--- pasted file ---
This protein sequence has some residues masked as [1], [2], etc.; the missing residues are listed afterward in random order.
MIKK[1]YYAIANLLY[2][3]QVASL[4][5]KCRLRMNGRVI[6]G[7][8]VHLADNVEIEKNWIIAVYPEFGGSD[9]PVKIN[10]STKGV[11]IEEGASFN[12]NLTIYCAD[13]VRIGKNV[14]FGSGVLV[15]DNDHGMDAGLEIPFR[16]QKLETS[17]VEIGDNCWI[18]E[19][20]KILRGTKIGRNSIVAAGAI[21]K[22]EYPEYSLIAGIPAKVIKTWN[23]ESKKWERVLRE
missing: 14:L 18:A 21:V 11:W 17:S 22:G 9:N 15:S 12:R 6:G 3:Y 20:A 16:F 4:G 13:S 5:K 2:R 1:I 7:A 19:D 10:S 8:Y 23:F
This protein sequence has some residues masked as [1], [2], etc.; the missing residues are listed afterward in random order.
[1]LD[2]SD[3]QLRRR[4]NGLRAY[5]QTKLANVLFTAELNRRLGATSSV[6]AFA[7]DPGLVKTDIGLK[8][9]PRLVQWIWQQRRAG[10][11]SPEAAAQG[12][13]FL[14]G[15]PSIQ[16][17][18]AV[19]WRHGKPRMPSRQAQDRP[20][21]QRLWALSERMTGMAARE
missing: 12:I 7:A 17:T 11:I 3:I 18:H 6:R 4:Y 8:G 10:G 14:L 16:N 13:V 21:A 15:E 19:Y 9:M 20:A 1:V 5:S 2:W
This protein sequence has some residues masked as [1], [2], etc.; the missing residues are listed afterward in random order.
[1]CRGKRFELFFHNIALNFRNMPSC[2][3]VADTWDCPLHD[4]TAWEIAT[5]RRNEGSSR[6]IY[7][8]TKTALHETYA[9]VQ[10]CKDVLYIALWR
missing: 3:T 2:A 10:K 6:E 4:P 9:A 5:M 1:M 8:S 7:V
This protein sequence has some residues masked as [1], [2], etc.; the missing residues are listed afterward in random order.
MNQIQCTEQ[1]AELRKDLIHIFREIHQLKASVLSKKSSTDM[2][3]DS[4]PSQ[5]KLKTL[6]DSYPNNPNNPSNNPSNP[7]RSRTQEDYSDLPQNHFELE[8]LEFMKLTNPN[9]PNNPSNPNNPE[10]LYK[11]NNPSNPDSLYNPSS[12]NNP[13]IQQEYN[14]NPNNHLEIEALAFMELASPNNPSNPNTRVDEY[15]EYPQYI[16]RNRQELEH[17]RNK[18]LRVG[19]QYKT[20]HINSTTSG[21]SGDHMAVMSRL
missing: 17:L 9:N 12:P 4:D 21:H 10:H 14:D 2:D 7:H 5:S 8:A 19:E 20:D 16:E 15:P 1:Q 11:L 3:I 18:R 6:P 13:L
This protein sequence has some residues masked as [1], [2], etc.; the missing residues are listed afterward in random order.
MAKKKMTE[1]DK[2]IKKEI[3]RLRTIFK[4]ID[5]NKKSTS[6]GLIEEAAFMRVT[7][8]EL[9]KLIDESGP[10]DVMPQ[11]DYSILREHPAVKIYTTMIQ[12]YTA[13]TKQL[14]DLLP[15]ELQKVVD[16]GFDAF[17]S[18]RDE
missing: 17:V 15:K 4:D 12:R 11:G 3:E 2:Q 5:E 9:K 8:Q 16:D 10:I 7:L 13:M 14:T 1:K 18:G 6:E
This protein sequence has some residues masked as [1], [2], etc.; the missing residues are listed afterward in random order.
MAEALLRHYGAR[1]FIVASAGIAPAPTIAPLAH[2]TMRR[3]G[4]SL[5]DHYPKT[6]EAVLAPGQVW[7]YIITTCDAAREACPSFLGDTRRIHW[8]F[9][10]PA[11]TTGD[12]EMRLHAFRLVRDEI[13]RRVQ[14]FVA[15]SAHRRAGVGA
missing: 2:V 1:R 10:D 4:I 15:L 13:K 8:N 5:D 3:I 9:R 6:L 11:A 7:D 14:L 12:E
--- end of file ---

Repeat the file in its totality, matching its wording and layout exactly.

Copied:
This protein sequence has some residues masked as [1], [2], etc.; the missing residues are listed afterward in random order.
MIKK[1]YYAIANLLY[2][3]QVASL[4][5]KCRLRMNGRVI[6]G[7][8]VHLADNVEIEKNWIIAVYPEFGGSD[9]PVKIN[10]STKGV[11]IEEGASFN[12]NLTIYCAD[13]VRIGKNV[14]FGSGVLV[15]DNDHGMDAGLEIPFR[16]QKLETS[17]VEIGDNCWI[18]E[19][20]KILRGTKIGRNSIVAAGAI[21]K[22]EYPEYSLIAGIPAKVIKTWN[23]ESKKWERVLRE
missing: 14:L 18:A 21:V 11:W 17:S 22:G 9:N 15:S 12:R 6:G 3:Y 20:A 16:F 4:G 13:S 5:K 2:R 1:I 7:A 19:D 10:S 8:Y 23:F
This protein sequence has some residues masked as [1], [2], etc.; the missing residues are listed afterward in random order.
[1]LD[2]SD[3]QLRRR[4]NGLRAY[5]QTKLANVLFTAELNRRLGATSSV[6]AFA[7]DPGLVKTDIGLK[8][9]PRLVQWIWQQRRAG[10][11]SPEAAAQG[12][13]FL[14]G[15]PSIQ[16][17][18]AV[19]WRHGKPRMPSRQAQDRP[20][21]QRLWALSERMTGMAARE
missing: 12:I 7:A 17:T 11:I 3:I 18:H 6:R 4:Y 8:G 10:G 14:L 16:N 13:V 21:A 15:E 19:Y 9:M 20:A 1:V 5:S 2:W
This protein sequence has some residues masked as [1], [2], etc.; the missing residues are listed afterward in random order.
[1]CRGKRFELFFHNIALNFRNMPSC[2][3]VADTWDCPLHD[4]TAWEIAT[5]RRNEGSSR[6]IY[7][8]TKTALHETYA[9]VQ[10]CKDVLYIALWR
missing: 3:T 2:A 10:K 6:E 4:P 9:A 5:M 1:M 8:S 7:V
This protein sequence has some residues masked as [1], [2], etc.; the missing residues are listed afterward in random order.
MNQIQCTEQ[1]AELRKDLIHIFREIHQLKASVLSKKSSTDM[2][3]DS[4]PSQ[5]KLKTL[6]DSYPNNPNNPSNNPSNP[7]RSRTQEDYSDLPQNHFELE[8]LEFMKLTNPN[9]PNNPSNPNNPE[10]LYK[11]NNPSNPDSLYNPSS[12]NNP[13]IQQEYN[14]NPNNHLEIEALAFMELASPNNPSNPNTRVDEY[15]EYPQYI[16]RNRQELEH[17]RNK[18]LRVG[19]QYKT[20]HINSTTSG[21]SGDHMAVMSRL
missing: 17:L 9:N 12:P 4:D 21:H 10:H 14:D 2:D 7:H 5:S 8:A 19:E 20:D 16:E 15:P 1:Q 11:L 3:I 18:R 6:P 13:L
This protein sequence has some residues masked as [1], [2], etc.; the missing residues are listed afterward in random order.
MAKKKMTE[1]DK[2]IKKEI[3]RLRTIFK[4]ID[5]NKKSTS[6]GLIEEAAFMRVT[7][8]EL[9]KLIDESGP[10]DVMPQ[11]DYSILREHPAVKIYTTMIQ[12]YTA[13]TKQL[14]DLLP[15]ELQKVVD[16]GFDAF[17]S[18]RDE
missing: 17:V 15:K 4:D 12:R 11:G 3:E 2:Q 5:E 9:K 8:Q 16:D 10:I 7:L 13:M 14:T 1:K 18:G 6:E
This protein sequence has some residues masked as [1], [2], etc.; the missing residues are listed afterward in random order.
MAEALLRHYGAR[1]FIVASAGIAPAPTIAPLAH[2]TMRR[3]G[4]SL[5]DHYPKT[6]EAVLAPGQVW[7]YIITTCDAAREACPSFLGDTRRIHW[8]F[9][10]PA[11]TTGD[12]EMRLHAFRLVRDEI[13]RRVQ[14]FVA[15]SAHRRAGVGA
missing: 2:V 1:R 10:D 4:I 15:L 13:K 8:N 5:D 3:I 9:R 6:L 11:A 7:D 14:L 12:E